Unpaid rent happens — but it doesn’t have to happen often.
Collecting unpaid rent from a former tenant is never fun, and it’s often avoidable. Sure, sometimes people skip out on rent during their lease term or for that last month before their contract ends. But at LEAP we’ve kept our delinquency rate to less than 1%.
How? Well, it’s a combination of an unwavering screening process, clear expectations, and consistent follow-through. Here’s how we do it.
Thorough Tenant Screening
We don’t compromise on our screening process. The most important part of filling a vacancy is tenant screening. See, the problem of unpaid rent stems directly from the tenant. So the best way to prevent it is to put qualified people in the property.
Sure, sometimes these people have financial trouble. But qualified tenants are better at communicating if an issue comes up. They may call and say, “I’m having issues and can’t afford rent. Get me out of here!” If they open the line of communication, we can work together to find a solution. It’s not that qualified tenants never have financial issues; it’s that they’re cooperative if they do.
At LEAP, rent is due on the first of the month, and it’s late on the fourth. If we don’t have it on the fifth, we immediately send the tenant a certified letter — a three-day notice to vacate. It’s a strongly worded notice that gives them three days to pay in full with certified funds before we start the eviction process.
Based on our experience, this works. We used to call them and ask what was going on if we didn’t get their rent. They’d give us a reason, we’d give them extra time. Then they’d give us another reason later. It just didn’t work.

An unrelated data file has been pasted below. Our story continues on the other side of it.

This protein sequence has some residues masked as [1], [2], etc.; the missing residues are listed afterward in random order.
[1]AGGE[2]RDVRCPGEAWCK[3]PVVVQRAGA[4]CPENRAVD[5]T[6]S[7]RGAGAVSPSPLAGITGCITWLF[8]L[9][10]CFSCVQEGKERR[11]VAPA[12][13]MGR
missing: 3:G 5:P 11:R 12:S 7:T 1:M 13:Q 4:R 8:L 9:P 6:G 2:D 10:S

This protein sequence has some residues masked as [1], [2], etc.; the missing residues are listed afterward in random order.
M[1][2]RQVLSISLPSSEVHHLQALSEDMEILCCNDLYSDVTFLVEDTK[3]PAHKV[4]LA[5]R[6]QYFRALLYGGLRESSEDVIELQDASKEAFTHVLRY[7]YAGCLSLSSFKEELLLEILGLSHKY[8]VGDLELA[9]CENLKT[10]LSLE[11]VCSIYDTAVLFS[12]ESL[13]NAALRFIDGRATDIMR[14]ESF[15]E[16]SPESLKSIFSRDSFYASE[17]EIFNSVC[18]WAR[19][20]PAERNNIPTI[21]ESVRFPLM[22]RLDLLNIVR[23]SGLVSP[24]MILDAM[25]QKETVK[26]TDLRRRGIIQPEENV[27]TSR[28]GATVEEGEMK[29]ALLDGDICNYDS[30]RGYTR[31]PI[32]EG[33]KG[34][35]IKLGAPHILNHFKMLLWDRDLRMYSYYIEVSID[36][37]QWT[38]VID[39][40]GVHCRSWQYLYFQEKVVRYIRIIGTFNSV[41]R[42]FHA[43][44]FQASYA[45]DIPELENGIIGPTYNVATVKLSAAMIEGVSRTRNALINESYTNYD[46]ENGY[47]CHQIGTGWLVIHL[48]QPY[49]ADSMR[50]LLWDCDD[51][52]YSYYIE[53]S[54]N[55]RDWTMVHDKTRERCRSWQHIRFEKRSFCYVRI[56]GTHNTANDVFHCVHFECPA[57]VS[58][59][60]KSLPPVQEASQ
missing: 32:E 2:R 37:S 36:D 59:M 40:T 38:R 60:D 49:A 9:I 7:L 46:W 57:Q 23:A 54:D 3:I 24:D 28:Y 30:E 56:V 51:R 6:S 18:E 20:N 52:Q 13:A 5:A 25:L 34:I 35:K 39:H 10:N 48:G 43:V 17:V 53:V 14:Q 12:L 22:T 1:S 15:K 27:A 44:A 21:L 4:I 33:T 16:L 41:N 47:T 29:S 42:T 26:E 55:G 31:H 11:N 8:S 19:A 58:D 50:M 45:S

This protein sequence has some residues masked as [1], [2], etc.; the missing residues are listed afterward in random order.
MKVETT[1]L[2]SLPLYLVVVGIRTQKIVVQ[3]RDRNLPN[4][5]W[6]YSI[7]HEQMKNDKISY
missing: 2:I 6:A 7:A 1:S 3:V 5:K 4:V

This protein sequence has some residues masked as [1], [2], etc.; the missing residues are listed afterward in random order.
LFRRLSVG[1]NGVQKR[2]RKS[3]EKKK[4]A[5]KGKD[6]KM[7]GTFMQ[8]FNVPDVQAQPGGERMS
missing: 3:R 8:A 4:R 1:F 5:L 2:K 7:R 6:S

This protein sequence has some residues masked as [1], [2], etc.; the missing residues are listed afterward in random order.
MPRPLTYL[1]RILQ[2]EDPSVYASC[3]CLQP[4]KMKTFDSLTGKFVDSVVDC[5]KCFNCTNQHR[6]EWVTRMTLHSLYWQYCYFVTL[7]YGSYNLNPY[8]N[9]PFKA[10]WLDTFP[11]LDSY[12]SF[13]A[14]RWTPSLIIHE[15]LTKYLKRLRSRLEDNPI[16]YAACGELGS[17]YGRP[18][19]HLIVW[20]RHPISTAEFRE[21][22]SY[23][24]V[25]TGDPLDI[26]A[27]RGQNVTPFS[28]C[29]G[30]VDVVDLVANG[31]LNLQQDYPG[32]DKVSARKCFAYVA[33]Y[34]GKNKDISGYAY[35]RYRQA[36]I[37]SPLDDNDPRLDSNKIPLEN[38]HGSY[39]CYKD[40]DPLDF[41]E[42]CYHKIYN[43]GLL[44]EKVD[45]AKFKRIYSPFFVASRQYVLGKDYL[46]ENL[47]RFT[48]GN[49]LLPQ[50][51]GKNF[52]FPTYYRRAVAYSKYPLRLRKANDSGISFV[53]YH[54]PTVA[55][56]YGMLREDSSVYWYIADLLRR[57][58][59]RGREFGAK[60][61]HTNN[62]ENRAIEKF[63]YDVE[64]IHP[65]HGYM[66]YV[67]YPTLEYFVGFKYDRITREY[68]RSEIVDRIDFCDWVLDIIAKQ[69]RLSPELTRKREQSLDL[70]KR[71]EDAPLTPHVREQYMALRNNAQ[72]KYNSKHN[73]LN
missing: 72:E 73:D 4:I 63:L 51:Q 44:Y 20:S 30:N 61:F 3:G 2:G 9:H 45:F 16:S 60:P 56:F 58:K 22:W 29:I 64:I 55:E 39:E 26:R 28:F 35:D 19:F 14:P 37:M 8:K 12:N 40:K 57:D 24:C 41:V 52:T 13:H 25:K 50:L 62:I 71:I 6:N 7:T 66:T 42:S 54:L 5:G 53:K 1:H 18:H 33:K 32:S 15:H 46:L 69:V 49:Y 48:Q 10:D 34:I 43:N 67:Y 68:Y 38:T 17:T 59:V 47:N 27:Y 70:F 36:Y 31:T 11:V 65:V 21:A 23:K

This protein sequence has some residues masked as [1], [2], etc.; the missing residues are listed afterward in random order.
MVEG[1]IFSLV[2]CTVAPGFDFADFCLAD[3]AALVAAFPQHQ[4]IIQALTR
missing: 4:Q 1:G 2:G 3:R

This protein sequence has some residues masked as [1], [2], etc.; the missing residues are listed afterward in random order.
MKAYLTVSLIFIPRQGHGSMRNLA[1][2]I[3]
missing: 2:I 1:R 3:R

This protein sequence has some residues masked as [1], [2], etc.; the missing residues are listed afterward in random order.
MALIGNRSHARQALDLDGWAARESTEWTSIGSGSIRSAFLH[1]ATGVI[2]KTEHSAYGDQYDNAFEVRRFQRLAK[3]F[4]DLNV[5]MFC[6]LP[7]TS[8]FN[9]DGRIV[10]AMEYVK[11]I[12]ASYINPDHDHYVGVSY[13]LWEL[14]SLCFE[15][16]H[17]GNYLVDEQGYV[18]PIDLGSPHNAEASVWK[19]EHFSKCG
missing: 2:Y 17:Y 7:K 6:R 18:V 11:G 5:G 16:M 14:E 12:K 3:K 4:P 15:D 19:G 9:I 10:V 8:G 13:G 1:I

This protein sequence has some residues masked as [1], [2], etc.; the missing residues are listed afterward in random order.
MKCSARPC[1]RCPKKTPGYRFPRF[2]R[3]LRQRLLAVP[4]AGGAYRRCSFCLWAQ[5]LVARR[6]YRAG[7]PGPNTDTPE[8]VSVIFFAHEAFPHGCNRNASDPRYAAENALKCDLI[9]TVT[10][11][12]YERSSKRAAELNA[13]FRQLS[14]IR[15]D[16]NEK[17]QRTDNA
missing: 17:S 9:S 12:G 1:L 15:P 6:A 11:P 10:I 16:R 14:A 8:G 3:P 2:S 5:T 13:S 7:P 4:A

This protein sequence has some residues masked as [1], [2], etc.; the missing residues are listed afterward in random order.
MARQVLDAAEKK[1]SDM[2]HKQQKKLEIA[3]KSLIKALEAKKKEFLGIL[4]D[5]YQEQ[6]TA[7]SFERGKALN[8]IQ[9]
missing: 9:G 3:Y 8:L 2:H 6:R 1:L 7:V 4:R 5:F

However, with clear expectations of a non-negotiable rent, people pay. They know they’ll see a three-day notice to vacate if they don’t. So they’ll think twice before they spend money on something else first. People usually have some money, but they’re choosing what to pay based on expectations and consequences. So, if they know one company won’t call them for a few days, they’ll use the money on a more pressing bill.
Since we consistently follow our procedures for collecting rent and enforce our terms of non-payment, most people find a way to pay.
But What If They Don’t Pay?
The longer the delay in payment, the more likely the case will go to court. If you give them extra time or set up a way for someone to pay half now, half later, you actually increase the chance of eviction. Once a situation moves to the eviction process or small claims court, it’s much more difficult to get the money. The renter's bills are just adding up, and the more you let them get behind, the less able they are to pay.
But when you hold them to a timeline, they either figure out how to pay or move out so you can fill your vacancy with someone who will pay.
Unpaid rent shouldn’t happen often. But when it does, be ready to enforce the terms of your lease for the good of both yourself and the tenant. And if you don’t want to handle this process, give us a call and let the pros at LEAP Property Management handle it for you.